What people are actually missing is 400 dollars for a frame in the bike world is outrageously cheap considering what you get, there are a ton of lightly used year old frames if you absolutely just don't have the money. I ride 20-30 hours a week so I'd probably pay a lot more if I had to. As to reading a book about metallurgy before buying a frame, that is the equivalent of getting a bachelors in economics before buying a car, it's a waste of time, nobody actually buys a frame because the top tube is 13% longer lasting anyways. As to bringing back tariffs, yes it would be good for american frame builders, and bad for the other 99.99% of the population, unless you are buying american made computers, tvs, phones, etc. Can you show me an example of a country successfully using a tariff now? Keep these ridiculous ideas in high school poli-sci where they belong.

Anonymous said...

There's plenty of cheap, strong, (and relatively lighter) options out there; just check the clearance racks. This spring, I replaced my worn but still very functional Fit Series One ($30 shipped!) with a Mutiny Sinister that was on sale from Empire for $150. Granted, it's not an American made frame, but I'd rather support Mutiny than some of the other kooky outfits out there.

I've been eatin' cheap by buying bikes a year or two out of date since 1987. Maybe I'll get a SFA in 2011.

Joe J said...

It's only as ridiculous as you want to believe it is. A tariff policy is not some kooky idea from grade school economics that was left in the 60's; there has been a push in the past few years to reinstate them as seen below:

http://www.allroadsleadtochina.com/2007/02/16/are-you-prepared-for-tarriffs/

And most South American countries like Uruguay, Brazil, Argentina, etc use tariffs (on goods from other continents)- while they might seem like poverty-stricken countries (most of that is due to past political corruption), check back in about ten years and see how their economies are doing then. A good bet is they will be doing a lot better than most, even the U.S., thanks to self-sufficiency. Just the economic changes in Brazil in say the past ten years are massive. (not saying tariffs were the sole reason) Part of it is because they have a level of self-sufficient industry that the U.S. is losing.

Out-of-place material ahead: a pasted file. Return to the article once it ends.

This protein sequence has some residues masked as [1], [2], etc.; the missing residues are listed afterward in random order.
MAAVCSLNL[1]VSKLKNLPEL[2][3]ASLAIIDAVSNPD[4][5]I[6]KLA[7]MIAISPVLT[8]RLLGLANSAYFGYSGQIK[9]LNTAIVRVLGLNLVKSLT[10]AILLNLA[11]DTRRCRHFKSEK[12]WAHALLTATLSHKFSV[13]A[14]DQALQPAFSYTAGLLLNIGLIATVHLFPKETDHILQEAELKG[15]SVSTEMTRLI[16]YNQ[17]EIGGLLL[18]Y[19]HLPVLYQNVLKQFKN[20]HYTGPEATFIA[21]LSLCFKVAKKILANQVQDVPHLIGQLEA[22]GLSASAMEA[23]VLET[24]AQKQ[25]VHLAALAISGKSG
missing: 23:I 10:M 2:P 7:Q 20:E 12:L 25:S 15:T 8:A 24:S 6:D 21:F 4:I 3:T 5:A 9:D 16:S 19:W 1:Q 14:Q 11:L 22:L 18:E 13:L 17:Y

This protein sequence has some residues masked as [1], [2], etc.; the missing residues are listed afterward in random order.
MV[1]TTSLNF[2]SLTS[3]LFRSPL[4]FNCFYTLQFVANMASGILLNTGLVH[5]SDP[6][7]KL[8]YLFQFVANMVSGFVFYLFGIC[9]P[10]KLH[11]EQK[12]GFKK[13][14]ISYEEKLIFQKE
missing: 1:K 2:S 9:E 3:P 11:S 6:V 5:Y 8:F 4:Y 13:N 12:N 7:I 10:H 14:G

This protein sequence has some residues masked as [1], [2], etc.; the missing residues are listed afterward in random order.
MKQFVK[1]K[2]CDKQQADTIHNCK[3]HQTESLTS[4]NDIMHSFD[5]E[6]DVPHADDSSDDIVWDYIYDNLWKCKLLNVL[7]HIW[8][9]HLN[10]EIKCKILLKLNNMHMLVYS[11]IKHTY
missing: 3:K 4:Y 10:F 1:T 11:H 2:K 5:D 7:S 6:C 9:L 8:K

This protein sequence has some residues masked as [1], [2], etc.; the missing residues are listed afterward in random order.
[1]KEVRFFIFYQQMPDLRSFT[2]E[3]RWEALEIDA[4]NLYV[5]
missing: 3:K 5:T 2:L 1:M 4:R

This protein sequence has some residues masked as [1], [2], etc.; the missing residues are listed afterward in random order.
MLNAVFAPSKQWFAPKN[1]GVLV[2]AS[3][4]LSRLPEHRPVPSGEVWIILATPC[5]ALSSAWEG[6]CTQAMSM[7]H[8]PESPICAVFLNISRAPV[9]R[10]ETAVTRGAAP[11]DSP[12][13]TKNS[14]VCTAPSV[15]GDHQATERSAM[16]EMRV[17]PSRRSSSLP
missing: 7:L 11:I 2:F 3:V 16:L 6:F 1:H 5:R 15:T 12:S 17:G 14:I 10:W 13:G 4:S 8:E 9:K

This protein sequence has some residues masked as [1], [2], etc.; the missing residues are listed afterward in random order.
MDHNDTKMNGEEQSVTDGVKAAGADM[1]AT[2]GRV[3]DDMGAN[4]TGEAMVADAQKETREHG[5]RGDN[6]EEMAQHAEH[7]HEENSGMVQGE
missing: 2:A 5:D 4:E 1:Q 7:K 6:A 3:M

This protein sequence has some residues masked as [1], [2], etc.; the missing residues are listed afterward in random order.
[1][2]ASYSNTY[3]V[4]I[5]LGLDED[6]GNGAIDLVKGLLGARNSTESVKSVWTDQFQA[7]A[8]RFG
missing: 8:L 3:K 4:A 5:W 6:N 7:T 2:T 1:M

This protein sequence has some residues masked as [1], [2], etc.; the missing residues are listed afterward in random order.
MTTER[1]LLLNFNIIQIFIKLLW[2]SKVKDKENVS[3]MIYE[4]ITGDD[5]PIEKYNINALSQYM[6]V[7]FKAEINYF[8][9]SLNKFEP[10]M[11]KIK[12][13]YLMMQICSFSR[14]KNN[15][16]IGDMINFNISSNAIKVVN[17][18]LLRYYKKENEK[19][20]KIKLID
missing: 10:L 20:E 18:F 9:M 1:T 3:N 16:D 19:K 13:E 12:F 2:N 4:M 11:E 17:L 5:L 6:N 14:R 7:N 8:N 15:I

You make it sound like the U.S. doesn't have the ability produce computers, TV's etc. Um, yeah right. There's nothing the U.S. can't make that would maybe cost a few dollars more, where your money is going back to the middle class working people who live in the U.S. anyway. Instead of leaving most of the working class to work at Walmart, it seems to make sense to bring the industry back to the U.S. and actually have real jobs...

Realistic Consumer said...

Russ, this was posted on the Solid website about a month ago:

"Also have the new version of the AA dubbed the “All American”. Same geometry without all the extra gizmos. Strait guage Plymouth Promoly tubing, .049″ downtube and chainstays, .035 top tube and seatstays. Plymouth has always been the premiere tubing brand and they know it, naming their tubing Promoly and raising their prices by 50%. Bird gussets top and bottom. 3/4″ stays with huge tire clearance. 5/8″ tube spreaders in the rear. Should be about 4.75# and retail for about $300."

There you go. American-made, durable and most importantly, affordable... relatively speaking of course. You can even get a pair of Solid forks for an extra $60.00 from their online store.

If I didn't already have one of the last Maas built Barcodes waiting in the wings, I would definitely pick up an "All-American" from Aaron and the guys at Solid, who coincidentally have built my last two frames, the almighty Killing Machine.

Anonymous said...

Lost in this discussion is the fact that outsourcing production to Asia - for whatever benefit or disadvantage - has limited the ability of domestic production to compete on an even playing field. Joe Rich has said as much, that if he were to start T1 today, he would invariably source his production through a Taiwanese factory. In order for those companies who value domestic frame production to draw attention to a feature other than price, they have to extol values that are more unique to their model; smaller runs = better QC, exclusivity to exotic materials that are harder to import, et al. Funny enough, every Solid and T1 frame that I've ever taken out of a box has been at least 1/4 inch mis-aligned in the rear end - even worse in some cases. The straightest frames that I've seen on any consistent basis come rom FBM or Taiwan. The bottom line is, as a shop, you are selling value. Its up to the consumers to interpret that value.

Anonymous said...

Eagerly awaiting your post on complete bikes. I just bought a WTP Avenue 24" and I absolutely love it. I haven't ridden any sort of BMX in about 20 years, and this is the first time I've ever been on a cruiser. More on the whole deal after your post.

WTF? My verification word is "poless". Almost sounds like a stripper on a tight budget.

dooley said...

very few people who are interested in something want the base model. sure most people who buy cars buy civics, but the ones who love cars would buy the sporty models if they could afford them.

i bought my sunday precisely because it was the best frame available, the fact that it was 10x better than i needed was irrelevant

Anonymous said...

Take a look at the Subrosa novus not it's not American made but it is a cheap quality frame with a bit more weight OMG.